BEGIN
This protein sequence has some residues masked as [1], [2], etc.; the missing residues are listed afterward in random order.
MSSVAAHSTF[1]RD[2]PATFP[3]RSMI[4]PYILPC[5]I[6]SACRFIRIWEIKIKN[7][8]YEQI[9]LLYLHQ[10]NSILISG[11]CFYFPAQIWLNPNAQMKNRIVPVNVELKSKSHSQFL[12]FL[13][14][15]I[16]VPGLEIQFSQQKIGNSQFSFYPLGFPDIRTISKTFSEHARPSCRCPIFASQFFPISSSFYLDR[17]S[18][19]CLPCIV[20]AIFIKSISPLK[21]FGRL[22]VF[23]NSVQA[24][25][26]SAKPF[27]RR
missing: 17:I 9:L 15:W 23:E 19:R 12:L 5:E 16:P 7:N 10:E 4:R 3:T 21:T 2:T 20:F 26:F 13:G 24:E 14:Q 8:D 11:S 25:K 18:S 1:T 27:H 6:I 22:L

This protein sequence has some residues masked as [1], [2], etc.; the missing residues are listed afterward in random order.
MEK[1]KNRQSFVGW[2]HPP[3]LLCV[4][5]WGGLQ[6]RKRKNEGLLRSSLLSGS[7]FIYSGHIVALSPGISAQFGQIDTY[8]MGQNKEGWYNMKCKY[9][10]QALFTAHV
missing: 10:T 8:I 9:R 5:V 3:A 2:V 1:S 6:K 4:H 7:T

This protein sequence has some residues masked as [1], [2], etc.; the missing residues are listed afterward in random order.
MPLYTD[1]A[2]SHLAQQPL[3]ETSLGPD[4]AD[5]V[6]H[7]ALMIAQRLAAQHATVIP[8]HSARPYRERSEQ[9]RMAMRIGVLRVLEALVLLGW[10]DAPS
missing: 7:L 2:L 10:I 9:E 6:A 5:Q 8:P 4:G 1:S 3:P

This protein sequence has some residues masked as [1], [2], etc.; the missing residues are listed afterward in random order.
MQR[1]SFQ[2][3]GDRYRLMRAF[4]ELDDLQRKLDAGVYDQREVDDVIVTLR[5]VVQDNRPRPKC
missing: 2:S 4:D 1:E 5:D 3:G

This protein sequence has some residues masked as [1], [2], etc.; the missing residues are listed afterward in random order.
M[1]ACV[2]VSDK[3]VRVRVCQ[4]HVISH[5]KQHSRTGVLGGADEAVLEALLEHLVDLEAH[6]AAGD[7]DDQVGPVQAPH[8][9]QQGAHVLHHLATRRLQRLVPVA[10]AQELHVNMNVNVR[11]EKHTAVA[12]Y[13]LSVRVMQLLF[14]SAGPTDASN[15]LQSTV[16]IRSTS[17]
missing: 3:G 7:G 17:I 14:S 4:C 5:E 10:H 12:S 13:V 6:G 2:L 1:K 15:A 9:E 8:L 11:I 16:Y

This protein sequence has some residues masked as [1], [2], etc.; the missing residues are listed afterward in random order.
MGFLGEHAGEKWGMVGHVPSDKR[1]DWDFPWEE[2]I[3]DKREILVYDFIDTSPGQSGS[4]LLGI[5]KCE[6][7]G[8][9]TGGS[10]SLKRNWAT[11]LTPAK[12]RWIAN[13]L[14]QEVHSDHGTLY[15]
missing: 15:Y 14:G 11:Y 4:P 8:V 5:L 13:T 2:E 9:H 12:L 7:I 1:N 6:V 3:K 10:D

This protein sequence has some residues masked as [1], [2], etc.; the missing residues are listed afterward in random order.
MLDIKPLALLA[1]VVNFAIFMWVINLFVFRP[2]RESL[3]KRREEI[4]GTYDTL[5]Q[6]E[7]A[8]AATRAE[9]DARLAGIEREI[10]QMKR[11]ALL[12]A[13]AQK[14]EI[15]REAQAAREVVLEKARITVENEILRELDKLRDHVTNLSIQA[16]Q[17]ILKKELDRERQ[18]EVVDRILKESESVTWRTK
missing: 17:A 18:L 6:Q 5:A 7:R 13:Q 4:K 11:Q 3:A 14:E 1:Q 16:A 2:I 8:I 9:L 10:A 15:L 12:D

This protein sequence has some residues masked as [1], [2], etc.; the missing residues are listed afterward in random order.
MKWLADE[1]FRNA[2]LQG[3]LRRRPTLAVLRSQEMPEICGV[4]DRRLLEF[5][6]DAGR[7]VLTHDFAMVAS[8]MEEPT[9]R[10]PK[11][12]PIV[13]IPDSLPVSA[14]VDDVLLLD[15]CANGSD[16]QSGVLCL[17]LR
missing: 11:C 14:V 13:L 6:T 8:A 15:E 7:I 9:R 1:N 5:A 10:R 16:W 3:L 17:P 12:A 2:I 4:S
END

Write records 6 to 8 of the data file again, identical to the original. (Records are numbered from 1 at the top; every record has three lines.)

This protein sequence has some residues masked as [1], [2], etc.; the missing residues are listed afterward in random order.
MGFLGEHAGEKWGMVGHVPSDKR[1]DWDFPWEE[2]I[3]DKREILVYDFIDTSPGQSGS[4]LLGI[5]KCE[6][7]G[8][9]TGGS[10]SLKRNWAT[11]LTPAK[12]RWIAN[13]L[14]QEVHSDHGTLY[15]
missing: 15:Y 14:G 11:Y 4:P 8:V 5:L 13:T 2:E 9:H 12:L 7:I 1:N 6:V 3:K 10:D

This protein sequence has some residues masked as [1], [2], etc.; the missing residues are listed afterward in random order.
MLDIKPLALLA[1]VVNFAIFMWVINLFVFRP[2]RESL[3]KRREEI[4]GTYDTL[5]Q[6]E[7]A[8]AATRAE[9]DARLAGIEREI[10]QMKR[11]ALL[12]A[13]AQK[14]EI[15]REAQAAREVVLEKARITVENEILRELDKLRDHVTNLSIQA[16]Q[17]ILKKELDRERQ[18]EVVDRILKESESVTWRTK
missing: 17:A 18:L 6:Q 5:A 7:R 13:Q 4:K 11:Q 3:A 14:E 1:Q 16:A 2:I 8:I 9:L 10:A 15:L 12:D

This protein sequence has some residues masked as [1], [2], etc.; the missing residues are listed afterward in random order.
MKWLADE[1]FRNA[2]LQG[3]LRRRPTLAVLRSQEMPEICGV[4]DRRLLEF[5][6]DAGR[7]VLTHDFAMVAS[8]MEEPT[9]R[10]PK[11][12]PIV[13]IPDSLPVSA[14]VDDVLLLD[15]CANGSD[16]QSGVLCL[17]LR
missing: 11:C 14:V 13:L 6:T 8:A 15:E 7:I 9:R 1:N 5:A 10:R 16:W 3:L 17:P 12:A 2:I 4:S